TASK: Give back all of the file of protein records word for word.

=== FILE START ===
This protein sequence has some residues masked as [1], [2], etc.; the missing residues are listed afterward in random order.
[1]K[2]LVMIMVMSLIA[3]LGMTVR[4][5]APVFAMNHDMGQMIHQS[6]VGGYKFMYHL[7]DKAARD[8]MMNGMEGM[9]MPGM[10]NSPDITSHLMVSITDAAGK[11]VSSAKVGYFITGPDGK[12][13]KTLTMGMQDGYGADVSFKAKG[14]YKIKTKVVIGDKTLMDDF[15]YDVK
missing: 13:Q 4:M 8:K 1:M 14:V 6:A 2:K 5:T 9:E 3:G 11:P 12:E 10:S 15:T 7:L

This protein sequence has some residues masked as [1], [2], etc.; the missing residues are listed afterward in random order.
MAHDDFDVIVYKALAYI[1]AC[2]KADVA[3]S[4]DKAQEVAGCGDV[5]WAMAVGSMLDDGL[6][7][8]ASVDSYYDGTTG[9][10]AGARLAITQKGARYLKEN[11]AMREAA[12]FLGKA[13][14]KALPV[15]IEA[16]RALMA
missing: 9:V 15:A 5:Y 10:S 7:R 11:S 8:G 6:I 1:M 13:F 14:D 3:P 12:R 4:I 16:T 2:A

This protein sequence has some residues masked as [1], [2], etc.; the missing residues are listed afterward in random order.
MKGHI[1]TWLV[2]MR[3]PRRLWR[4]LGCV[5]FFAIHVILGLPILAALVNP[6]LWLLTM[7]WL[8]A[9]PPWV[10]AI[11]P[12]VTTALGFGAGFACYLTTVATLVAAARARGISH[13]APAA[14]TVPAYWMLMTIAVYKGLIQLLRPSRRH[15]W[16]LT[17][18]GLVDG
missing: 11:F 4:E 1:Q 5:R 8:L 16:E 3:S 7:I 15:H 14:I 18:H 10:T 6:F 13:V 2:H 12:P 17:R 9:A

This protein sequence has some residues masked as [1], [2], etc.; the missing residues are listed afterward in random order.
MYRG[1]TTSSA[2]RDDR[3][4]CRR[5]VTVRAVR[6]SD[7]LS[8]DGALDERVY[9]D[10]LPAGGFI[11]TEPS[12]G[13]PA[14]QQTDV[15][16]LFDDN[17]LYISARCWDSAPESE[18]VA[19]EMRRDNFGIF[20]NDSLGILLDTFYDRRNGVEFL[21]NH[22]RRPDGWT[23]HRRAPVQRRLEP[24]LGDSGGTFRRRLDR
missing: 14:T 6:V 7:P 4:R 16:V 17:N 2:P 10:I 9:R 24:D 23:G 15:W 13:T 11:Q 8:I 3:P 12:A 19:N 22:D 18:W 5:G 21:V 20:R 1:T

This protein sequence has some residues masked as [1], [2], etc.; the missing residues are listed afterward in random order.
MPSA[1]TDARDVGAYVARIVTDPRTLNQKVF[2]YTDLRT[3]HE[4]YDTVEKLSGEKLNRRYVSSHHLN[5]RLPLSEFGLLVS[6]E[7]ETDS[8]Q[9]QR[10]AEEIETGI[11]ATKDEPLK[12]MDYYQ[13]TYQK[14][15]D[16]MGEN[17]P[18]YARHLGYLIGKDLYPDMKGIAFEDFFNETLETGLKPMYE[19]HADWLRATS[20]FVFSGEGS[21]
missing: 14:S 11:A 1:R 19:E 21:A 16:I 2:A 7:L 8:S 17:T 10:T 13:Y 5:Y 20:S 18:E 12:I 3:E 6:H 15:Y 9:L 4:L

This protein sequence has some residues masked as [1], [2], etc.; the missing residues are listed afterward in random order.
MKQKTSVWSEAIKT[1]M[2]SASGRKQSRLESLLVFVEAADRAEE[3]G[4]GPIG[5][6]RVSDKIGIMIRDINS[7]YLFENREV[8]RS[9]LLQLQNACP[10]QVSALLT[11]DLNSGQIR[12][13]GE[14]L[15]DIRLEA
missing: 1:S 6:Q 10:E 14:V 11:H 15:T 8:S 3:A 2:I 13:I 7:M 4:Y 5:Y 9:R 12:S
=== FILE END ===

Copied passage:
This protein sequence has some residues masked as [1], [2], etc.; the missing residues are listed afterward in random order.
[1]K[2]LVMIMVMSLIA[3]LGMTVR[4][5]APVFAMNHDMGQMIHQS[6]VGGYKFMYHL[7]DKAARD[8]MMNGMEGM[9]MPGM[10]NSPDITSHLMVSITDAAGK[11]VSSAKVGYFITGPDGK[12][13]KTLTMGMQDGYGADVSFKAKG[14]YKIKTKVVIGDKTLMDDF[15]YDVK
missing: 13:Q 4:M 8:K 1:M 14:V 6:A 2:K 5:T 9:E 3:G 11:P 12:E 10:S 15:T 7:L

This protein sequence has some residues masked as [1], [2], etc.; the missing residues are listed afterward in random order.
MAHDDFDVIVYKALAYI[1]AC[2]KADVA[3]S[4]DKAQEVAGCGDV[5]WAMAVGSMLDDGL[6][7][8]ASVDSYYDGTTG[9][10]AGARLAITQKGARYLKEN[11]AMREAA[12]FLGKA[13][14]KALPV[15]IEA[16]RALMA
missing: 9:V 15:A 5:Y 10:S 7:R 11:S 8:G 6:I 1:M 13:F 14:D 3:P 12:R 4:I 16:T 2:A

This protein sequence has some residues masked as [1], [2], etc.; the missing residues are listed afterward in random order.
MKGHI[1]TWLV[2]MR[3]PRRLWR[4]LGCV[5]FFAIHVILGLPILAALVNP[6]LWLLTM[7]WL[8]A[9]PPWV[10]AI[11]P[12]VTTALGFGAGFACYLTTVATLVAAARARGISH[13]APAA[14]TVPAYWMLMTIAVYKGLIQLLRPSRRH[15]W[16]LT[17][18]GLVDG
missing: 11:F 4:E 1:Q 5:R 8:L 16:E 3:S 7:I 15:H 14:I 18:H 10:T 6:F 13:V 2:H 12:P 17:R 9:A

This protein sequence has some residues masked as [1], [2], etc.; the missing residues are listed afterward in random order.
MYRG[1]TTSSA[2]RDDR[3][4]CRR[5]VTVRAVR[6]SD[7]LS[8]DGALDERVY[9]D[10]LPAGGFI[11]TEPS[12]G[13]PA[14]QQTDV[15][16]LFDDN[17]LYISARCWDSAPESE[18]VA[19]EMRRDNFGIF[20]NDSLGILLDTFYDRRNGVEFL[21]NH[22]RRPDGWT[23]HRRAPVQRRLEP[24]LGDSGGTFRRRLDR
missing: 14:T 6:V 7:P 4:R 16:V 17:N 2:P 10:I 9:R 24:D 23:G 15:W 13:T 11:Q 8:I 3:P 12:A 19:N 22:D 18:W 5:G 21:V 20:R 1:T

This protein sequence has some residues masked as [1], [2], etc.; the missing residues are listed afterward in random order.
MPSA[1]TDARDVGAYVARIVTDPRTLNQKVF[2]YTDLRT[3]HE[4]YDTVEKLSGEKLNRRYVSSHHLN[5]RLPLSEFGLLVS[6]E[7]ETDS[8]Q[9]QR[10]AEEIETGI[11]ATKDEPLK[12]MDYYQ[13]TYQK[14][15]D[16]MGEN[17]P[18]YARHLGYLIGKDLYPDMKGIAFEDFFNETLETGLKPMYE[19]HADWLRATS[20]FVFSGEGS[21]
missing: 14:S 11:A 1:R 19:E 21:A 16:I 2:A 7:L 8:S 17:T 10:T 13:Y 5:Y 20:S 18:E 12:I 3:E 6:H 15:Y 9:L 4:L

This protein sequence has some residues masked as [1], [2], etc.; the missing residues are listed afterward in random order.
MKQKTSVWSEAIKT[1]M[2]SASGRKQSRLESLLVFVEAADRAEE[3]G[4]GPIG[5][6]RVSDKIGIMIRDINS[7]YLFENREV[8]RS[9]LLQLQNACP[10]QVSALLT[11]DLNSGQIR[12][13]GE[14]L[15]DIRLEA
missing: 1:S 6:Q 10:E 14:V 11:H 15:T 8:S 3:A 2:I 13:I 7:M 4:Y 5:Y 9:R 12:S